Track Review: Day After Tomorrow // Phoebe Bridgers

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For this year’s annual charity Christmas cover, Phoebe Bridgers returns with a rendition of Tom Waits’ ‘Day After Tomorrow’. Bridgers makes 2021 the fifth year she has released a philanthropic festive single. This time, she is donating all proceeds from the track to the International Institute of Los Angeles – an organisation that works to create stability for immigrants, refugees, and survivors of human trafficking.

‘Day After Tomorrow’, was originally written by Tom Waits, one year into the Iraq War. The track’s lyrics are meant to be the words of an imaginary soldier writing back to his family in Illinois. Replacing the gravelly tone of the rock legend, Bridgers brings a crisper account of the tale’s tragedy with a more fleshed-out accompaniment to the track.

The opening piano line sounds like slightly tipsy comping attempted by a bloated relative after a Christmas meal. Twinkling bells pop up at points, contributing to a more festive feel despite its continually bleak lyrics. The track also features a large angelic choir that includes actress Kaitlyn Dever, Mumford and Son’s frontman Marcus Mumford, and some of Bridgers’ frequent collaborators such as Ethan Gruska and Harrison Whitford.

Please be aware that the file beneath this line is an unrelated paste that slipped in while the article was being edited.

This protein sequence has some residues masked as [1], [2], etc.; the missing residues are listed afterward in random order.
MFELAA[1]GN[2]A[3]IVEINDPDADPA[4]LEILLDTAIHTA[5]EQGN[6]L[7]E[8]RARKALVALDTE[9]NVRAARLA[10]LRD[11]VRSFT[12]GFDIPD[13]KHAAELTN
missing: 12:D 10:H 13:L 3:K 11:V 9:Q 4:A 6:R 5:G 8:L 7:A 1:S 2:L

Adding to a Christmas discography that is more mournful than merry, Bridgers’ choice of an anti-War track in 2021 isn’t lost on listeners. The lyrics, “I’ll be 21 today”, evokes the haunting memory of the 13 soldiers killed in the Kabul Airport Attacks, with five 20-year-olds dying in a conflict older than they were.

Yet the devastation and fears of war are not reserved solely for the US, as the track points out the futility of conflict. Looking at the non-Western casualties and refugees that projects such as the International Institute of Los Angeles seek to help, the track exposes the often forgotten or vilified victims of war. A killer existentialist question is posed mid-song, “don’t they pray / To the same god that we do? / And tell me how does God choose? Whose prayers does he refuse,” asks Bridgers. 

The song doesn’t naturally lend itself to festivity but Bridgers makes ‘Day After Tomorrow’ a Christmas song, both musically and morally. In the spirit of giving, she can be seen to have spread joy to her fans via new music and goodwill to those looking to start new lives in California.

Words by Celia Bergin


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